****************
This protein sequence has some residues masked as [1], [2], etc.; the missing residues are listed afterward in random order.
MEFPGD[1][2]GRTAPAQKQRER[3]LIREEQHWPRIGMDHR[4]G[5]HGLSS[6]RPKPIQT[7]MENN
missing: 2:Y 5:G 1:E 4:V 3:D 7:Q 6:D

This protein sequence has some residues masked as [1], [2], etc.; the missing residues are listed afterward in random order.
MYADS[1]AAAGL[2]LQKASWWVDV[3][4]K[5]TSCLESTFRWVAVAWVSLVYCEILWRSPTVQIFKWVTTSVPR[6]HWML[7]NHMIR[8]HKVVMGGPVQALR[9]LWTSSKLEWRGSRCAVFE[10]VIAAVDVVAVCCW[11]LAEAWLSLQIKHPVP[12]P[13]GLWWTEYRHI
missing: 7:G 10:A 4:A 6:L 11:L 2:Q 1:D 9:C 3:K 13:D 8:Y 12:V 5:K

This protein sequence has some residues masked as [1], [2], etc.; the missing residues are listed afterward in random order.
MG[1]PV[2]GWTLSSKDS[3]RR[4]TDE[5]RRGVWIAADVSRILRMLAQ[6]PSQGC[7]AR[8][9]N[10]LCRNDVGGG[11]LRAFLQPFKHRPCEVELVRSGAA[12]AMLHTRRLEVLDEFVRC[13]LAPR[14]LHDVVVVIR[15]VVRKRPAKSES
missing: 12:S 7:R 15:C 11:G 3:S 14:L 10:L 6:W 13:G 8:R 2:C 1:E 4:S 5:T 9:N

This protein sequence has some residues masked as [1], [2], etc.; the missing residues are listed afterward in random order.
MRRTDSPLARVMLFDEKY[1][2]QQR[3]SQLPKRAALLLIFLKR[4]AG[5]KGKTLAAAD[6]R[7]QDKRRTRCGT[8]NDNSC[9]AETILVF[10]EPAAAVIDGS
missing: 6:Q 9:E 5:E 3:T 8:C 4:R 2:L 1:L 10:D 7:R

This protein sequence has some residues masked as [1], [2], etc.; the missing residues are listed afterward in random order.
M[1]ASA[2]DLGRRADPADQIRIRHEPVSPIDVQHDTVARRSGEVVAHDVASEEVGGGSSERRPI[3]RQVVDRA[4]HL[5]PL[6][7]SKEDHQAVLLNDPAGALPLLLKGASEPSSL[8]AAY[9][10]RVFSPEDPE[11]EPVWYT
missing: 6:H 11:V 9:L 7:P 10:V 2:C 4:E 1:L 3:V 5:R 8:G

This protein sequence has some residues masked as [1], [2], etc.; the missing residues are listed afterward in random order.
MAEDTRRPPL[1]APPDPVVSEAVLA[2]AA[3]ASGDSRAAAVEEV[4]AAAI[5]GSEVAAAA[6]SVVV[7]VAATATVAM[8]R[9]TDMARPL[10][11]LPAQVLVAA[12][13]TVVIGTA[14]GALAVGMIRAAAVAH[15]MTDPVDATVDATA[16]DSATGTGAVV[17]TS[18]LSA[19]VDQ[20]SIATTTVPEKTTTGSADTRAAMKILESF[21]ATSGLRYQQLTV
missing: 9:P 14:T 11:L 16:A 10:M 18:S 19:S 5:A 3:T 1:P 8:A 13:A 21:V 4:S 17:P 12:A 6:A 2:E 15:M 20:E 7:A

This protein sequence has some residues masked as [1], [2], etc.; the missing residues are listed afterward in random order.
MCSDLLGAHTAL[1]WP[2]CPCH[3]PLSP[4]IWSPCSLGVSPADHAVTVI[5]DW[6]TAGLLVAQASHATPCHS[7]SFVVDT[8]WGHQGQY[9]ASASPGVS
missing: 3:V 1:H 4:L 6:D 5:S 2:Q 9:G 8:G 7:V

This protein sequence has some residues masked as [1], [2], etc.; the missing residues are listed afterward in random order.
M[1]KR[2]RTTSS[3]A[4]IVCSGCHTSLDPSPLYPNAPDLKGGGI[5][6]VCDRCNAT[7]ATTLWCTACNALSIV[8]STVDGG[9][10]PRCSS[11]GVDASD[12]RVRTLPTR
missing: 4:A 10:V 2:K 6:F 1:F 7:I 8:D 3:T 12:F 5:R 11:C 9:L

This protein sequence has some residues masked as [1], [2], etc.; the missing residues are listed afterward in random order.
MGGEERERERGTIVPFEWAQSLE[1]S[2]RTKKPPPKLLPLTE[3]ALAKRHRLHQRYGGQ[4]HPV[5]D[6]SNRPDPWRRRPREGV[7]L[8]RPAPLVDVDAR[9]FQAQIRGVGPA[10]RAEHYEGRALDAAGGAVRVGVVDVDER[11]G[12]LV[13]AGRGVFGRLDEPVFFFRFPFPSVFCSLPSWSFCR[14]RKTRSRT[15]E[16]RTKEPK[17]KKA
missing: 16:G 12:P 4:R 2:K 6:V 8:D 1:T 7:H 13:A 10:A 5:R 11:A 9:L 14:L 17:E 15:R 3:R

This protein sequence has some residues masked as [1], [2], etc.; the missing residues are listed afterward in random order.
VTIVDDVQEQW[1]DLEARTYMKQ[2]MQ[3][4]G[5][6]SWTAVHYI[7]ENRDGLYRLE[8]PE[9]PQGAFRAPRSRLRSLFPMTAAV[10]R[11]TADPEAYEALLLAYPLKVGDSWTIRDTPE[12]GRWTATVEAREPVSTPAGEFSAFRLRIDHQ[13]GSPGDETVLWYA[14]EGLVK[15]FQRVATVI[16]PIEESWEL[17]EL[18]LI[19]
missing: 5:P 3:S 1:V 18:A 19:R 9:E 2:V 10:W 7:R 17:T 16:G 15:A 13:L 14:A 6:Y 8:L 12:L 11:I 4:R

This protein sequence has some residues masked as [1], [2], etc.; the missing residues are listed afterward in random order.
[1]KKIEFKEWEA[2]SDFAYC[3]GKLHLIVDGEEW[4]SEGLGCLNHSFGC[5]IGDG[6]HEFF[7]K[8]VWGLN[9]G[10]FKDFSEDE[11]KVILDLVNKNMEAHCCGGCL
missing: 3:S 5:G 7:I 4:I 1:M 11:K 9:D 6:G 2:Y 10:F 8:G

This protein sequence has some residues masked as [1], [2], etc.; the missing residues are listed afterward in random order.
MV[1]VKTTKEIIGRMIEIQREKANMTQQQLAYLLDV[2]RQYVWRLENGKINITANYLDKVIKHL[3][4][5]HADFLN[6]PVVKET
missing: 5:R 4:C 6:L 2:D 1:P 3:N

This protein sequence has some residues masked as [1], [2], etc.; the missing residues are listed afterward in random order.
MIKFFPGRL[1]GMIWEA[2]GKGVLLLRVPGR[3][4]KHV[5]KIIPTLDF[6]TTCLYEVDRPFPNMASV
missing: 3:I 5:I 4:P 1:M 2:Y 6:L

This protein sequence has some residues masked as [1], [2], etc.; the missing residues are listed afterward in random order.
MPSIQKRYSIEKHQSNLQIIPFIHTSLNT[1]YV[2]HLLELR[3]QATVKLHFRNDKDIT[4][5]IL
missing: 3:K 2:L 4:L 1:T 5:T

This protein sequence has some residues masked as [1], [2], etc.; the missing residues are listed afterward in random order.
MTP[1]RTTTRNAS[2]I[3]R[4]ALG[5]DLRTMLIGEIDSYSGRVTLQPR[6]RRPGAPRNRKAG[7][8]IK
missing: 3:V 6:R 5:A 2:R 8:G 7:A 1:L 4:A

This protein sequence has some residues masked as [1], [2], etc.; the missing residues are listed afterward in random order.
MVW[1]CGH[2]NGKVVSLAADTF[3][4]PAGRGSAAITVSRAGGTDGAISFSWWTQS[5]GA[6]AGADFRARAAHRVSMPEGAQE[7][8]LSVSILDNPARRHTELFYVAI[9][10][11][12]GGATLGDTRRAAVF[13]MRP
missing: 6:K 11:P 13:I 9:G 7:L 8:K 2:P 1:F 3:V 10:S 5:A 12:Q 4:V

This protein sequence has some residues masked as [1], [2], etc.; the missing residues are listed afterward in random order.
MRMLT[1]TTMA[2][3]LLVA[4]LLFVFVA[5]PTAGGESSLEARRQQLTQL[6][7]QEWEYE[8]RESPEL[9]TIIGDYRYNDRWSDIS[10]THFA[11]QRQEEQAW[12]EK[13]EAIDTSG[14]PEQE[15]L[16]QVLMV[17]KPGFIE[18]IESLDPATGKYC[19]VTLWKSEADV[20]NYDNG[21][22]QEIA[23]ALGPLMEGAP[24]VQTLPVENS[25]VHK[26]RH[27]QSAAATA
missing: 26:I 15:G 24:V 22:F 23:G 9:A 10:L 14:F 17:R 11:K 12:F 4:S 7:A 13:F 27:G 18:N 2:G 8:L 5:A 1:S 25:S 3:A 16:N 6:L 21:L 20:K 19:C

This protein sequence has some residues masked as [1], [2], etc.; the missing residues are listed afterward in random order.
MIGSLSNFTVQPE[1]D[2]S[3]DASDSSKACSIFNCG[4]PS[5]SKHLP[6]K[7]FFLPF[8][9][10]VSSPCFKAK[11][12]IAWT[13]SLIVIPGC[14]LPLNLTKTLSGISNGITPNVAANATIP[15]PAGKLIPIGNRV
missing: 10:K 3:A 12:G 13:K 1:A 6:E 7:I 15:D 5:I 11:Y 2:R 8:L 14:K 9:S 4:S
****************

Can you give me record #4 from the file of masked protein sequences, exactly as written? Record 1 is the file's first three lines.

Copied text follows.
This protein sequence has some residues masked as [1], [2], etc.; the missing residues are listed afterward in random order.
MRRTDSPLARVMLFDEKY[1][2]QQR[3]SQLPKRAALLLIFLKR[4]AG[5]KGKTLAAAD[6]R[7]QDKRRTRCGT[8]NDNSC[9]AETILVF[10]EPAAAVIDGS
missing: 6:Q 9:E 5:E 3:T 8:C 4:R 2:L 1:L 10:D 7:R